When I went to college in the late 1980s, I was introduced to the music Depeche Mode (DM). There was a guy on my dorm floor who listened to DM 24-7 at an earth-shaking volume. I didn't immediately take to their music. But after a couple of years, Violator was released and somehow the world changed. It connected with some dark part of my being I didn't really know I had up to that point.
Violator was the beginning of my love for DM. Though the media went crazy for "Personal Jesus," I was drawn to "Enjoy the Silence," "Policy of Truth," and "Clean". From then on, when a new DM album was released, I'd pick it up after a couple of months and digest it.
Songs of Faith and Devotion and Ultra also rang true with me with songs such as "Walking in My Shoes" and "Home". Exciter didn't do much for me and I think I purchased one track from Playing the Angel, so my love for new DM music faded a bit early in this decade. However, the recent release of Sounds of the Universe has me flying high again with songs like "In Chains," "Wrong," and "Peace."
Suffice it to say, I'm a DM fan. Unfortunately, my knowledge of the band's history was nonexistent. I knew they'd been around for a while before Violator, but I knew little beyond that. So Depeche Mode - The Dark Progression was a gift from the heavens.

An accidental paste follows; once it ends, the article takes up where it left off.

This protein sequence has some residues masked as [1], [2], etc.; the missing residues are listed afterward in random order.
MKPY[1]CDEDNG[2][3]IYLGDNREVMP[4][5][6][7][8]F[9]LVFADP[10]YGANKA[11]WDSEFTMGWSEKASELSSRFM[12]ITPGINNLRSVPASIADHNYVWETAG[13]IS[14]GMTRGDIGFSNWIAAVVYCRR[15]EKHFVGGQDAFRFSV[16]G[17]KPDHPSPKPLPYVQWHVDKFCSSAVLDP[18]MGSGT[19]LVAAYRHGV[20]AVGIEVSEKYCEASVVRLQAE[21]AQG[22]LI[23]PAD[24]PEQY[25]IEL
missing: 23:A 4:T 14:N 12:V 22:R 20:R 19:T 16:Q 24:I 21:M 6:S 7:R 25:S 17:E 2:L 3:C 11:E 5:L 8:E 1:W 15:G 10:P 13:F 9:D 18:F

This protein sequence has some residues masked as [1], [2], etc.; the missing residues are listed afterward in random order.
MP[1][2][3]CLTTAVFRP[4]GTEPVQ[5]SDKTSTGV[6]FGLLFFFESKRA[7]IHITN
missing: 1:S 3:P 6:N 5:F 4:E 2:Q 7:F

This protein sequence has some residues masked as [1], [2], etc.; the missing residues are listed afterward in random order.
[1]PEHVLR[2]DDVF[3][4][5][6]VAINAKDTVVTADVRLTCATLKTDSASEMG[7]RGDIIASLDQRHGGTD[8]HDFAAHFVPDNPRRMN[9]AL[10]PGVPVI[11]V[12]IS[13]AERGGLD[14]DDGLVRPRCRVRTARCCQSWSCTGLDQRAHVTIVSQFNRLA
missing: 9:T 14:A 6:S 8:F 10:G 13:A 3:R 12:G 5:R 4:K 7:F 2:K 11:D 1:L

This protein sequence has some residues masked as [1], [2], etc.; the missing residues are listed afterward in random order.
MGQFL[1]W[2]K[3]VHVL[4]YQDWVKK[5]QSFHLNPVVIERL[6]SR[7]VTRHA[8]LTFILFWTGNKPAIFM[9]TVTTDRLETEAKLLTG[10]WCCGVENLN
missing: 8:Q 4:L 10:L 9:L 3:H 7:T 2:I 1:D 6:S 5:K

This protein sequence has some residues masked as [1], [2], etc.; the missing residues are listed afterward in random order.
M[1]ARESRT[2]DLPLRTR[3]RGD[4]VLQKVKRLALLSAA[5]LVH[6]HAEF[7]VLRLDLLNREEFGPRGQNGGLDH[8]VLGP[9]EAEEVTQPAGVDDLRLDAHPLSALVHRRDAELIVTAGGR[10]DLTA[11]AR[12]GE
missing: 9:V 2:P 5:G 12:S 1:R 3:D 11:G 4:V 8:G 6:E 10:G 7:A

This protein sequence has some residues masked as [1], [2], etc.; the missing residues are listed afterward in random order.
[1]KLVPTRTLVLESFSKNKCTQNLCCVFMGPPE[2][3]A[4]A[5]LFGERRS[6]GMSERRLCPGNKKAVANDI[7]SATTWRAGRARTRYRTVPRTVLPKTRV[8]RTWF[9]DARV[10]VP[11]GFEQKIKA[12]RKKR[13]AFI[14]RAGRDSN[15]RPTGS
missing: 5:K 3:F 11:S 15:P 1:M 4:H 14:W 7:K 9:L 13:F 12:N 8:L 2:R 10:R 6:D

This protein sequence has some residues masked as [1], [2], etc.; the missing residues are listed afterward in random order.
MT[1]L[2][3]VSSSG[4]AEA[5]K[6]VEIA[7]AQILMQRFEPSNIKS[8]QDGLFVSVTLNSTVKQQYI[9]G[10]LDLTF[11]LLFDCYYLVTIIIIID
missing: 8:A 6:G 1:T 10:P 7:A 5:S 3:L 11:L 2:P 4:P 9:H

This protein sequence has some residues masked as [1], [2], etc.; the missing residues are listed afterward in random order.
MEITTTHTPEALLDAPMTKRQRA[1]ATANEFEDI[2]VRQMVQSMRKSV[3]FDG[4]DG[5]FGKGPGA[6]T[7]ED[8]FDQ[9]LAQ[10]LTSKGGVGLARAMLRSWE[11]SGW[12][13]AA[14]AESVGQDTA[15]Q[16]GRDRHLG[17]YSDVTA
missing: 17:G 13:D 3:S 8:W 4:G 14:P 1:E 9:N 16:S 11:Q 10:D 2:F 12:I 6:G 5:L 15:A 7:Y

When I heard about the documentary, I knew I had to watch. And I now understand so much more about the genesis of the group and the factors of industrial and electronic music which spawned such groups as OMD, Tears for Fears, and others. Though the band didn't directly contribute any interviews to this documentary, it included pictures, bits of earlier interviews and footage from concerts back to Music for the Masses when they started their rise to fame and fortune.
What's interesting about the documentary itself was the interviews with other people from the era that created DM. People like Gary Numan, Thomas Dolby, and Andy McCluskey (OMD) who were part of the electronic and New Wave movement of the '80s and '90s had many things to say about how fickle American audiences were at the time. Dolby and McCluskey went on to say how grateful they were to ride on DM's coattails as they shot to stardom.